House Speaker Philip Gunn, R-Clinton, sat down with the Daily Journal editorial board and outlined the proposed agenda for a special session he and other legislative leaders have asked Gov. Tate Reeves to call.
The most obvious item is to pass a medical marijuana program, which has been the topic of much news and editorial coverage. An agreement between the House and Senate has been reached for some time, and legislative leaders have told Reeves as much. But Reeves remains on the sidelines, quietly ignoring pressure to call a special session — something he pledged he would do once lawmakers had a proposed bill.
But there are other — and, one could argue, more important — items that Gunn and legislative leaders want addressed:
- Creating a health care worker retention program to help with nursing shortages due to COVID-19.
- Temporarily extending death benefits to families of first responders who died from COVID-19.
- Providing temporary funding for domestic violence and related shelters that have seen a drop in funding due to COVID-19.
These items would use existing federal funds earmarked for COVID-19-related spending. The state currently has approximately $1.8 billion in funds available. The total cost of the three programs outlined above would be less than $70 million, Gunn said.
Furthermore, these three bills address immediate and critical needs facing our state. While lawmakers could wait until the regular session, doing so would cause an additional six months before relief could come. In some cases, that could be too late.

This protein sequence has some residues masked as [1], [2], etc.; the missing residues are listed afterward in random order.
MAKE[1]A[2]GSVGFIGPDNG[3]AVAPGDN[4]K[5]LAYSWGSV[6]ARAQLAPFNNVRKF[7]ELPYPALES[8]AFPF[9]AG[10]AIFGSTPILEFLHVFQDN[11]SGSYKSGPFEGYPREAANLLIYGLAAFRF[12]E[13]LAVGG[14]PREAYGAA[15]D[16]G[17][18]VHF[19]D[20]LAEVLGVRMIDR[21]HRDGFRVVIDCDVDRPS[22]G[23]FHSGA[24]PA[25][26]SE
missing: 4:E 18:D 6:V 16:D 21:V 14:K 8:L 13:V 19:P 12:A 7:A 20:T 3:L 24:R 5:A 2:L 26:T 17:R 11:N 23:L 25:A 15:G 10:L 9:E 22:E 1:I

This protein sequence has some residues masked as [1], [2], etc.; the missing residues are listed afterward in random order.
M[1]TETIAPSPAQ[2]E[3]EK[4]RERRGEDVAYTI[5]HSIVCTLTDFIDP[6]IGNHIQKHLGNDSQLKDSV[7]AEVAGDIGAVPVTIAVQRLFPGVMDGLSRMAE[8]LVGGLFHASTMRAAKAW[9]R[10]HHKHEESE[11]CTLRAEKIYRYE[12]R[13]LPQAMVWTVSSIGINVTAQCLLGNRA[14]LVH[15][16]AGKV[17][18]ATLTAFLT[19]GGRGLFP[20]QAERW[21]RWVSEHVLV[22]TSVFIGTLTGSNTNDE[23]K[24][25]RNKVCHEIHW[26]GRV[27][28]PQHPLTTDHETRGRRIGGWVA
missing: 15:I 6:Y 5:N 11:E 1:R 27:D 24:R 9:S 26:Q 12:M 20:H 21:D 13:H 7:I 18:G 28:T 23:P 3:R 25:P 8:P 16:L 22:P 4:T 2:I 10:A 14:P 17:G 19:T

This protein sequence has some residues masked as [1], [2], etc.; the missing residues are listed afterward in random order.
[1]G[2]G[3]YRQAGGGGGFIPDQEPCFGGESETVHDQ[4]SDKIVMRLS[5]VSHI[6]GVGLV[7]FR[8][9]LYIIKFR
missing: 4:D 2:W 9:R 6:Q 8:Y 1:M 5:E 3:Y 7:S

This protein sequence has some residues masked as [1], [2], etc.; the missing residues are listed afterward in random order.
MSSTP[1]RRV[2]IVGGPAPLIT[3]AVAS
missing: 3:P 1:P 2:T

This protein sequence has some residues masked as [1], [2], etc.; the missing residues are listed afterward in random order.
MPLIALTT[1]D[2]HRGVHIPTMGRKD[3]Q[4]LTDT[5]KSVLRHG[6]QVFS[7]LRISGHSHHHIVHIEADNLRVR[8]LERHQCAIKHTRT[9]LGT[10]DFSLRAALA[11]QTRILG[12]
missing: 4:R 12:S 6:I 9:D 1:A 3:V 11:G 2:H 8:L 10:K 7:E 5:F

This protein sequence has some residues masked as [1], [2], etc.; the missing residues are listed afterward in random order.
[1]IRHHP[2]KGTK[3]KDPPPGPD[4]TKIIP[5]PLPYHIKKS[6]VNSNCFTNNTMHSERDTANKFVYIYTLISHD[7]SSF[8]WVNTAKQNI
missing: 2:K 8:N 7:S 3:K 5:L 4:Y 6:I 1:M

Hospitals have already started shuttering services and restricting patient admissions due to a nursing shortage. While Reeves and the federal government have provided some relief, the plan worked out with House and Senate leaders was designed in conjunction with hospitals throughout the state.
Between 30 and 40 first responders have died due to COVID-19. In some cases, those families are struggling financially. By mirroring what the federal government did last year under the Trump administration, Mississippi could provide $100,000 each in death benefits to any family of a first responder who dies from COVID-19 through the end of the year.
And — finally — one largely overlooked victim of this pandemic has been the shelters that offer refuge to victims of domestic abuse and sex trafficking. While the number of incidents of domestic abuse have climbed, funding has decreased. This is because funding for these shelters is tied to prosecutions, the resulting fines and fees going to the shelters. But with criminal prosecutions down across the board, these shelters are running out of money. The state could provide them one year of funding using the federal dollars.
Reeves is the only one absent in these discussions. He has sought to extend the state of emergency to give his office wide latitude in addressing certain items, but that is not enough.
The governor's office is not designed to be a dictatorship. It is time for Reeves to call the Legislature into special session and address at least these four measures. It could be done in a day. The cost would be minimal; the impact could be great.